Ancient Ile Ife, Yoruba artefacts sighted in Sweden

 

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Royal Heads
14- early 15th century. (Copper alloy) Photo by Eyes of a Lagos Boy
Ile Ife, the legendary homeland of the Yoruba people of South-West Nigeria, today is a vibrant urban centre with major institutions, including a university, museums, a lively market and business establishments. The 51st Ooni of Ife, HRM Ooni Adeyeye Enitan Babatunde Akande Ogunwusi, Ojaja II is one of the world’s oldest extant monarchies and remains its traditional head.
 
I visited this exhibition of rare Ife artefacts held in Stockholm, Sweden in January 2014. It presented hundreds of sculptures made out of metal, stone and terracotta telling the story of the ancient African civilization of Ile Ife. It highlights Ife’s most prominent era, from the 12th to the 15th century.
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The figure of a King, 14th century (copper alloy). Discovered in 1957 by workmen levelling ground for construction at Ita Yemoo, Ile Ife, Nigeria.  Photo By Eyes of a Lagos Boy
Yoruba people are not only present in West Africa, many of their descendants live in Brazil, Cuba, Haiti and USA, basically all around the Americas. Together, they are estimated to be around 70 million. (https://en.wikipedia.org/wiki/Yoruba_people
 
In 1910, the German Anthropologist Leo Frobenius discovered the copper cast head said to represent the god Olokun and erroneously attributed it to the ancient Greeks.
In 1938 a turning point arose in the understanding of the art of Ife. While constructing a house close to the Ooni’s (ancestral head of Ile Ife) palace, many of the copper alloy royal portraits in this exhibition were uncovered.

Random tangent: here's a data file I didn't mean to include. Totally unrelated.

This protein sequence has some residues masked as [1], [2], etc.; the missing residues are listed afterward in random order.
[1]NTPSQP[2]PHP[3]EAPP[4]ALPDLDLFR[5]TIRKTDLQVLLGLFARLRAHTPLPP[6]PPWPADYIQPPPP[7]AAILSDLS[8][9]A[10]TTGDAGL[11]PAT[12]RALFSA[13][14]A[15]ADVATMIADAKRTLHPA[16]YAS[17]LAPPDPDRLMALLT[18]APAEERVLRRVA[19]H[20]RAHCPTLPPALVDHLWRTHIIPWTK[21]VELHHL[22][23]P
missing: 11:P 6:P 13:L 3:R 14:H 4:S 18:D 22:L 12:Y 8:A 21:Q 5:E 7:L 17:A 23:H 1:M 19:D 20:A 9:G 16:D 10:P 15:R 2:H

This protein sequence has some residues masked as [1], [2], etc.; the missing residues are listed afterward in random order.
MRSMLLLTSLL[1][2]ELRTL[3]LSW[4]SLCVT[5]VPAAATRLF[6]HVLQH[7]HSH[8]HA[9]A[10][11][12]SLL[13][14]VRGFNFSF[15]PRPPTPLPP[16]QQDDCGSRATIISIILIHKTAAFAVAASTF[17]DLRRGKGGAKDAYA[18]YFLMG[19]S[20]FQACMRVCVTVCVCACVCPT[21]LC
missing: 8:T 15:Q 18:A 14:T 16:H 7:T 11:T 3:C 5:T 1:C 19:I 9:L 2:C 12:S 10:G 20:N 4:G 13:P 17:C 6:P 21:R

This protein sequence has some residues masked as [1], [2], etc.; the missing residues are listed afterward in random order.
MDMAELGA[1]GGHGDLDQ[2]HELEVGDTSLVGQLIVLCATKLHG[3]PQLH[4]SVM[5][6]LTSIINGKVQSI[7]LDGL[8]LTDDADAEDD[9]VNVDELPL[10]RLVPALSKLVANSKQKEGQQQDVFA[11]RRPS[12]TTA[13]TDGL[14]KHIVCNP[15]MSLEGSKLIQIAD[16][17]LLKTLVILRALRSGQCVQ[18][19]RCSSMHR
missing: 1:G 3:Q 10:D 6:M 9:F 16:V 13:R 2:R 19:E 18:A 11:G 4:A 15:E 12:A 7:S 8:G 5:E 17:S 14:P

This discovery confirmed Ife’s place as a world-class art-centre. Before this, the art was barely known and clearly misunderstood. 
 
These ancient Yoruba artefacts are permanently on travelling exhibitions around the world. They have not been seen in Nigeria in the last four decades.
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Possibly an early 20th- century copy of a 14th- early 15th-century original.

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Found in 1938 by workmen digging a foundation at Wunmonije Compound, Ife, Nigeria.

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Rings of Birds Pecking at Bound Humans 14th- early 15th century (Copper Alloy)
From the Wunmonije Compound, Ile Ife, Nigeria.

The images of vultures pecking at bound humans on this shrine object is a sign that rites were performed and accepted by the gods.

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Head with crown (Ori Ade)
12th-15 century (Terracotta)
Found in 1958 during an archaeological excavation at Ita Yemo, Ile Ife, Nigeria.

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Male Torso 12th-13th century (Terracotta)
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Owl
12th-15th century (Terracotta) Discovered in 1961 when a fuel tank was being set in the ground near the Ibadan Road, Ife, Nigeria. – Photo By Eyes of a Lagos Boy
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Chameleon – 12th-15th century (Terracotta) Discovered in 1961 when a fuel tank was being set in the ground near the Ibadan Road, Ife, Nigeria. – Photo By Eyes of a Lagos Boy
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Terracotta Heads
(L) 12th-15 From the Iwinrin Grove, 1949. Ile Ife.
(R) 17th-19th century. Discovered in 1962 in eroding soil at Ogbon Oya, Ile Ife, Nigeria. 
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Globe-shaped Pot
12th- 15th century (Terracotta)
From the Osangangan Obamakin Grove, Ile Ife Nigeria.
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Ring with Crocodile Heads and Leaves
14th- early 15th century (Copper alloy)
Found in 1943 at Itajero, Ile Ife, Nigeria.
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Ile Ife, South West Nigeria.
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Skeppsholmens Caverns, Stockholm Sweden.
To this day, new works which tell us even more about Ife’s history are being discovered. 

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